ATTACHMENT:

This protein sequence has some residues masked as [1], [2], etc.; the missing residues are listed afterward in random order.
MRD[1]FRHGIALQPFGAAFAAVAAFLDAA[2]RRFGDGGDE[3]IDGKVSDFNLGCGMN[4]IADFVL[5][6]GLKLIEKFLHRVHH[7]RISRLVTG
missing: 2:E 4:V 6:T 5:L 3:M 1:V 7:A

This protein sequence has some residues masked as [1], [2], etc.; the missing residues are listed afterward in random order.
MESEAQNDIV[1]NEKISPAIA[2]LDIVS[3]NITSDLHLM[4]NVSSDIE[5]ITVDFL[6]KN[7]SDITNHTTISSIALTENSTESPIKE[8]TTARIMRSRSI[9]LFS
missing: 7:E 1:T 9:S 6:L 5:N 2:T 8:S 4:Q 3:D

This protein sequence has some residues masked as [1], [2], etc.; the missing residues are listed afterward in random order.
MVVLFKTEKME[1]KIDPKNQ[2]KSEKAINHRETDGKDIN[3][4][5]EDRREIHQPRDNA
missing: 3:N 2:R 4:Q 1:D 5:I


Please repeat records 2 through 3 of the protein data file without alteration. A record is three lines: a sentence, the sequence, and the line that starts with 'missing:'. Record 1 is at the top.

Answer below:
This protein sequence has some residues masked as [1], [2], etc.; the missing residues are listed afterward in random order.
MESEAQNDIV[1]NEKISPAIA[2]LDIVS[3]NITSDLHLM[4]NVSSDIE[5]ITVDFL[6]KN[7]SDITNHTTISSIALTENSTESPIKE[8]TTARIMRSRSI[9]LFS
missing: 7:E 1:T 9:S 6:L 5:N 2:T 8:S 4:Q 3:D

This protein sequence has some residues masked as [1], [2], etc.; the missing residues are listed afterward in random order.
MVVLFKTEKME[1]KIDPKNQ[2]KSEKAINHRETDGKDIN[3][4][5]EDRREIHQPRDNA
missing: 3:N 2:R 4:Q 1:D 5:I